There are no drop-in replacement lead-free solders at this time, although some suppliers describe their solder as "near drop-in."3 Even these require a soldering iron temperature of 750°F (400°C) for rework. This may be too high a temperature in some applications and can cause potential thermal damage.

Also, one of the key problems when using high-melting-point solders in wave soldering (Tables 1 and 2) is that they increase the potential for capacitor cracking. The wavesoldering temperature needs to be kept at approximately 230° to 245°C, which is about 45° to 65°C above the melting point of tin/lead solder. A lead-free solder with a melting point of 220°C will require 265° to 280°C wave temperature. This increases the delta temperature between the preheat and the wave, and enhances the potential for capacitor cracking.

In general, almost all lead-free solders exhibit less wetting (spreading) than tin/lead eutectic, causing an inferior solder fillet. To improve the wetting properties, special flux formulations are required. The fatigue properties of lead-free solders are also not as good, although in one study no degradation of solder joint integrity was observed after thermal cycling with high-temperature 96.5Sn/3.5Ag (the last alloy in Table 1).4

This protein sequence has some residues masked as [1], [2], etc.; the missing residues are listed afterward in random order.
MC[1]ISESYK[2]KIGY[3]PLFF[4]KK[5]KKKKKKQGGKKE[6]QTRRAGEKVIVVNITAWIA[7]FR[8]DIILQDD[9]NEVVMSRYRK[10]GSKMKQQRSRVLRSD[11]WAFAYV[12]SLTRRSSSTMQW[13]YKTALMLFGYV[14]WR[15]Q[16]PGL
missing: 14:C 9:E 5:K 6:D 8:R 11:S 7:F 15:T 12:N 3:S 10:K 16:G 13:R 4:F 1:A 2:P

Ideally, the melting point of the selected solder should be around 180°C so that reflow temperatures of 210° to 230°C, wave pot temperatures of 235° to 245°C, and hand-soldering temperatures of 345° to 400°C (650° to 700°F) can be used. Only very experienced operators can handle higher hand-soldering temperatures to avoid thermal damage.

J-STD-006, available from the IPC - Association Connecting Electronics Industries, provides a detailed list of tin/lead and lead-free solders. None of the lead-free solders is considered a drop-in replacement for tin/lead eutectic, however. The industry is still looking for the right lead-free solder that can truly be a substitute for tin/lead eutectic. It is a challenge that the industry must address. In my next column, I will discuss who is using lead-free solder in their products and whether you should consider lead-free solder in your products.

REFERENCES

1 Norbert Socolowski, "Lead-free Alloys and Limitations for Surface Mount Assembly," Proceedings of Surface Mount International, 1995, p. 477-80.

2 R. Keeler, "Specialty Solders Outshine Tin/lead in Problem Areas," EP & P, July 1987, p. 45-47.

3 Karl Seelig, "A Study of Lead-free Solder Alloys," Circuit Assembly, October 1995, p. 46-48.

4 Cindy Melton, "How Good Are Lead-free Solders?" SMT, June 1995, p. 32-36.

RAY P. PRASAD is an SMT Editorial Advisory Board member and author of the text book Surface Mount Technology: Principles and Practice. He is also founder of the Ray Prasad Consultancy Group which specializes in helping companies establish strong internal SMT infrastructure. Contact him at P.O. Box 219179, Portland, OR 97225; (503) 297-5898; Fax: (503) 297-0330; Web site: www.rayprasad.com.